What if a child care center could cut in half the number of canned fruits and vegetables it serves for meals and snacks by replacing them with fresh, local produce?
Childcare Network #61 in Raleigh has cut its use of canned foods by more than one half by growing and buying NC produce.
That’s exactly what Childcare Network #61 on Western Blvd. in Raleigh has done over the last year, and then some. According to Director Wanda Davis, the center is saving money and, perhaps, more importantly, shaping healthy eating habits and growing a love for fresh fruits and vegetables among the 170 children and 28 staff served by the center.
In the past, Davis said they opened up to 12 #10 cans (6 lbs) of fruit or a vegetable per day, and now they are only opening 4 cans by using the vegetables and fruit from their garden and participating in Farm to Child Care. “We grew green beans and also purchased some from our farmer, so we didn’t open any canned green beans this summer. Six cans come in a case, and it’s about $32. It’s expensive to buy those large cans. We know we reduced our costs because we grew the beans and went from spending over $30 to just $10-$15. And they didn’t have any of the added sodium,” Davis said.
Director Wanda Davis in the garden at Childcare Network. Children love weighing their fruits and vegetables on the scale!
Under Davis’ direction, Childcare Network participated in the Natural Learning Initiative’s Preventing Obesity by Design project; through this 3-year effort Davis, her staff and the NLI team transformed the outdoor play are into an outdoor learning environment that includes multiple raised beds, container gardens and garden beds.
Earlier this year, Childcare Network began participating in Farm to Child Care, led by Wake County SmartStart with partners AHA and Wake County Cooperative Extension. Through Farm to Child Care, Davis is purchasing North Carolina grown fruits and vegetables for meals and snacks. Participating centers have a range of options for buying NC produce, and Davis purchases her produce from farmer Robert Jones. “We’ve been so fortunate to marry the two programs at our school; they fit very well together,” Davis said. “And the children just love it. If they grow it, they taste it. I haven’t had one child yet dislike what they’ve tasted from the garden.”
With her Assistant Director Corinne Brylski and cook Inez DeJesus, Davis had set a goal to reduce the number of cans in half. Several years ago, she was purchasing over 2000 cans in a year. With the garden’s bounty and Farm to Child Care, she has been able to exceed her goal. Davis said they started gradually by serving at least one meal a day that was can-free.
Getting Families Involved
Making and eating eggplant pizzas–two of the children’s favorite things to do!
What’s more, the children, teachers and families are all enjoying the fresh fare. Davis has worked with her farmer to set up a farmers’ market once a month at the center (typically the third Thursday of the month from 3-6 pm but on Oct. 29 this month instead) so families can shop when they pick up their children.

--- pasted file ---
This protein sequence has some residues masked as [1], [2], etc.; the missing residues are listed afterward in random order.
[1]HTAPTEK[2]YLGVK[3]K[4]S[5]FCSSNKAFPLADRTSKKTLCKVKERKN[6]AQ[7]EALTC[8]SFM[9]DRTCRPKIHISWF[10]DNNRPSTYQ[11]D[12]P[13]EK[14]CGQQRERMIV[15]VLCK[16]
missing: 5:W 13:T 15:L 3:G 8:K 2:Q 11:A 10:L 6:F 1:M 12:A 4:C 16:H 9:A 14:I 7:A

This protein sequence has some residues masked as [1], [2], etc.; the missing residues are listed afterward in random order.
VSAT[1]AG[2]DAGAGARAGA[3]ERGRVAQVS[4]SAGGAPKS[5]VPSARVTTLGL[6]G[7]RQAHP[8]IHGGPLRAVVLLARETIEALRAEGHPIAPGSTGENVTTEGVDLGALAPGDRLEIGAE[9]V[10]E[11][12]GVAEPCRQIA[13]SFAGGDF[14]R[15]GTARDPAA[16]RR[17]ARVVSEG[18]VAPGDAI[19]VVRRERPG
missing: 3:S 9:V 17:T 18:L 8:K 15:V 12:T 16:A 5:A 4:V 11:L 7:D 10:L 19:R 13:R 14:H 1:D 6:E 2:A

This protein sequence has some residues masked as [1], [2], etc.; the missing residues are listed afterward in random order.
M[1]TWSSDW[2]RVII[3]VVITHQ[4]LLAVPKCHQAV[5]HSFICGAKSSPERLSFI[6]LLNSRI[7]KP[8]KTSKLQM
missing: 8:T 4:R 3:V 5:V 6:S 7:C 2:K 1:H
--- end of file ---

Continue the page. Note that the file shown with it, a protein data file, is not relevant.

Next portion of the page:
“Our families absolutely love the monthly farmers’ market. It has kept some of them from going to the grocery store, and others have tried new things. One father had never had a sweet potato before. He tried it and said it was just the best thing he had ever had—so naturally sweet,” Davis said. “Parents love what we are doing her with the fresh, local food because they feel they cannot always do it at home. Some families tell me that is why they have enrolled their kids here—after they learn on our tour about what we’re doing, they want their children to be here.”
Children not only help plant, water and harvest the produce from the garden, but they also help prepare foods for the cook, and in some cases, make their own snacks. Davis purchased a dehydrator, which the children use regularly to make their own snacks, like apple chips. The children love kale chips they make regularly, and they also enjoy making and eating eggplant pizzas. One day the children compared the pizza from Childcare Network’s food distributor to the eggplant pizzas they made and voted on which they liked best; their own eggplant pizzas were the winner.
Anyone who visits the garden is invited to pick some produce to taste or take home, as well. The farmers’ market, the garden and recipe cards for parents are some of the ways Davis is encouraging families to eat more healthfully at home too. Families will be able to taste NC produce from the farm and the garden on October 29 at Childcare Network’s Oktoberfest celebration too.
“There are so many teachable moments with these fresh foods. We can ignite these children in imagination and conversation about these healthy items,” Davis said. “They are learning colors, and learning to weight and measure and compare things,” she continued.
Davis has been in early childhood education for more than 30 years and at Childcare Network for the last six years; she is pioneering these fresh, healthy efforts. “I told my staff we’re doing this. It’s good for the children, and it’s good for us.”
Nov. 4 Information Session
Wake County SmartStart and partners will host an information session about Farm to Child Care on Nov. 4, 12:30-2:30 pm at Wake County SmartStart’s building. Child care directors in Wake County interested in learning more and applying for the 2016 program are welcome; RSVP to Lynn Policastro by Monday, 11/2. Any child care facility in Wake County can explore the Farm to Child Care Toolkit and begin purchasing local produce, but a limited number of centers will be accepted for the program for 2016 and receive a cost-share benefit to help defray some costs, such as equipment, staff time, etc. Applications will be available in November.